Massachusetts has some of the worst gun control laws in the country, but they aren’t having much of an impact on violent criminals, according to a new study from researchers at American University who decided to investigate what happened after the state passed new background check and gun licensing measures in 2014. The state, which already had restrictive gun laws in place along with the highest rate of violent crime in New England, should have seen some public safety benefit if making it harder to legally own a gun were truly effective at reducing violent crime. Unfortunately for the gun ban crowd, that’s not what the research shows.
“Gun violence remains at the forefront of the public policy debate when it comes to enacting new or strengthening existing gun legislation in the United States,” said Janice Iwama, assistant professor of justice, law, and criminology at AU, who conducted the study. “Yet the political polarization and relatively limited scholarly research on guns and gun violence make it difficult for policymakers and practitioners to enact and implement legislation that addresses the public health and safety issues associated with gun violence.”
… Iwama, who authored the study, noted that the entire country, including the Bay State, experienced a drop in crime since the 1990s. Still, Massachusetts had 287,000 violent crimes from 2006 to 2016, including “198,402 aggravated assaults, 70,361 robberies, 19,107 rapes, and 1,698 instances of murder or non-negligent man-slaughter.”
About 1% to 5% of adult residents in each Massachusetts county have a firearms license.
She found that a one percentage point rise in denied licenses and denied licenses due to unsuitability increased robberies by 7.3% and 8.9%, respectively, after the new law took effect. For every other type of violent crime, including rape, murder and aggravated assault, she found no statistically significant change.
Think about that for a second. The only measurable effect that researchers could find after the state imposed new restrictions on the right to keep and bear arms was a significant increase in robberies. There’s no evidence whatsoever that the new laws made anyone safer. On the contrary; it appears to have upped the odds of residents becoming the unarmed victims of armed robbers.
And it’s not like Iwama is a closet Second Amendment activist goosing the statistics here. She makes that clear in her recommendations.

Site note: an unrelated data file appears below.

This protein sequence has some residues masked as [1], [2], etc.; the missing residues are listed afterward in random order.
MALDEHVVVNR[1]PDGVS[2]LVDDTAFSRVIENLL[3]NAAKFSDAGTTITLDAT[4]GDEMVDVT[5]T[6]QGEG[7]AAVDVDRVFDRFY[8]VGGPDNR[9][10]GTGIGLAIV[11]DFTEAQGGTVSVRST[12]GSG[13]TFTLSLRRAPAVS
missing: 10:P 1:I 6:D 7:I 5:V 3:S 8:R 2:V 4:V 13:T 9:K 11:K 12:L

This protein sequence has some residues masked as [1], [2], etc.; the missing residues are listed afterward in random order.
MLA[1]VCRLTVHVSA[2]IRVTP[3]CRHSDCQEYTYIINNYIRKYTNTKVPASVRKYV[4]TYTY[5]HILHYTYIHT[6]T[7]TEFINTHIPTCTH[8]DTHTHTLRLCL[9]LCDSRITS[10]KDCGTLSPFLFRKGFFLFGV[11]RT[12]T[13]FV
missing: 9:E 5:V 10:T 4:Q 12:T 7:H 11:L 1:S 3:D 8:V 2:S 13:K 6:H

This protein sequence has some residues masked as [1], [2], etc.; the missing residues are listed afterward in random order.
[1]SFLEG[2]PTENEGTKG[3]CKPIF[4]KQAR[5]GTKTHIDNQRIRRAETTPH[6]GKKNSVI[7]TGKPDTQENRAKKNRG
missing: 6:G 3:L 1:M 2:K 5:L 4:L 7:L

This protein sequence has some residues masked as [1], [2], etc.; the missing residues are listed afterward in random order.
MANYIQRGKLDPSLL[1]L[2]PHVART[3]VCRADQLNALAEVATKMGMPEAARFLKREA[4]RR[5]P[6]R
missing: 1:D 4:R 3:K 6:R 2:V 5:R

Iwama suggested the issue could be caused by uneven enforcement of the laws across counties, an overall lag in enforcement and/or because residents are obtaining firearms in neighboring states with looser gun laws. She recommended that policymakers revisit the legislation to ensure it’s being property applied and enforced.
Sounds to me like the “issue” is that restricting the rights of law-abiding citizens is never going to be an effective way of combatting violent crime, and the data proves the point. Robberies are going up when the law is being “properly applied and enforced,” not down. You’d think that alone would make Iwama pause before deciding that the problem is “neighboring states with looser gun laws” or a lack of enforcement in Massachusetts itself. Even when the data shows that gun control laws are a failure, though, gun control advocates insist that the problem is that there aren’t enough laws on the books or they just need to be better enforced somehow.
The authoritarian impulse to infringe on the right to keep and bear arms has already cost the state countless residents who’ve fled for greener pastures, as well as companies like Smith & Wesson who are pulling up stakes and relocating their corporate headquarters and much of their manufacturing to states that don’t view them as villains. Now the research shows in addition to the drain on population and tax dollars, these unconstitutional power grabs aren’t even effective in stopping violent criminals. That won’t come as a surprise to many gun owners, but I hope it spurs some Massachusetts voters to ask themselves if the loss of freedom, revenue, personal security, and public safety was really worth it.